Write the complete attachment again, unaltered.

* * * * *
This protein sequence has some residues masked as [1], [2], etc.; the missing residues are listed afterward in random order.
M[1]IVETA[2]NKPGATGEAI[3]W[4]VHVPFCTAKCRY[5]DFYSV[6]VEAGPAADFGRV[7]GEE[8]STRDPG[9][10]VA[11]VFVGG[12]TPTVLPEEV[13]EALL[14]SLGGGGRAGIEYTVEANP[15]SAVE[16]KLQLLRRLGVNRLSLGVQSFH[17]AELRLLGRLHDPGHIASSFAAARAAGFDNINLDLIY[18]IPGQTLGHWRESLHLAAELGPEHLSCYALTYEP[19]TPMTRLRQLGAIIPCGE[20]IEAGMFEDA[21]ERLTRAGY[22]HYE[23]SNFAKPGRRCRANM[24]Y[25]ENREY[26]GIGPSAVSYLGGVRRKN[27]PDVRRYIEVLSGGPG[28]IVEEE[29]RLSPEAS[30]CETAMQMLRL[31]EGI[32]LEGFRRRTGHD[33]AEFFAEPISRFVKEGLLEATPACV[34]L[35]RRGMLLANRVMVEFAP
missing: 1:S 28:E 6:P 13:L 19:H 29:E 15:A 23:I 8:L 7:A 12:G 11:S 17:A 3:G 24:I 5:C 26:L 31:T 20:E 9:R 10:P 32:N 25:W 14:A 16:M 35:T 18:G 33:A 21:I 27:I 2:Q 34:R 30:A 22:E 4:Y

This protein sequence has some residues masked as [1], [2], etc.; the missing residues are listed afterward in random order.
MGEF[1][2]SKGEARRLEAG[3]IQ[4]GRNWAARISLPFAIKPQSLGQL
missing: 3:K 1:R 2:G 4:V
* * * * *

This protein sequence has some residues masked as [1], [2], etc.; the missing residues are listed afterward in random order.
M[1]IVETA[2]NKPGATGEAI[3]W[4]VHVPFCTAKCRY[5]DFYSV[6]VEAGPAADFGRV[7]GEE[8]STRDPG[9][10]VA[11]VFVGG[12]TPTVLPEEV[13]EALL[14]SLGGGGRAGIEYTVEANP[15]SAVE[16]KLQLLRRLGVNRLSLGVQSFH[17]AELRLLGRLHDPGHIASSFAAARAAGFDNINLDLIY[18]IPGQTLGHWRESLHLAAELGPEHLSCYALTYEP[19]TPMTRLRQLGAIIPCGE[20]IEAGMFEDA[21]ERLTRAGY[22]HYE[23]SNFAKPGRRCRANM[24]Y[25]ENREY[26]GIGPSAVSYLGGVRRKN[27]PDVRRYIEVLSGGPG[28]IVEEE[29]RLSPEAS[30]CETAMQMLRL[31]EGI[32]LEGFRRRTGHD[33]AEFFAEPISRFVKEGLLEATPACV[34]L[35]RRGMLLANRVMVEFAP
missing: 1:S 28:E 6:P 13:L 19:H 29:E 15:A 23:I 8:L 7:A 12:G 11:S 17:A 3:G 24:I 5:C 26:L 31:T 20:E 9:R 10:P 32:N 25:W 14:A 16:M 35:T 18:G 33:A 21:I 27:I 2:Q 34:R 30:A 22:E 4:Y

This protein sequence has some residues masked as [1], [2], etc.; the missing residues are listed afterward in random order.
MGEF[1][2]SKGEARRLEAG[3]IQ[4]GRNWAARISLPFAIKPQSLGQL
missing: 3:K 1:R 2:G 4:V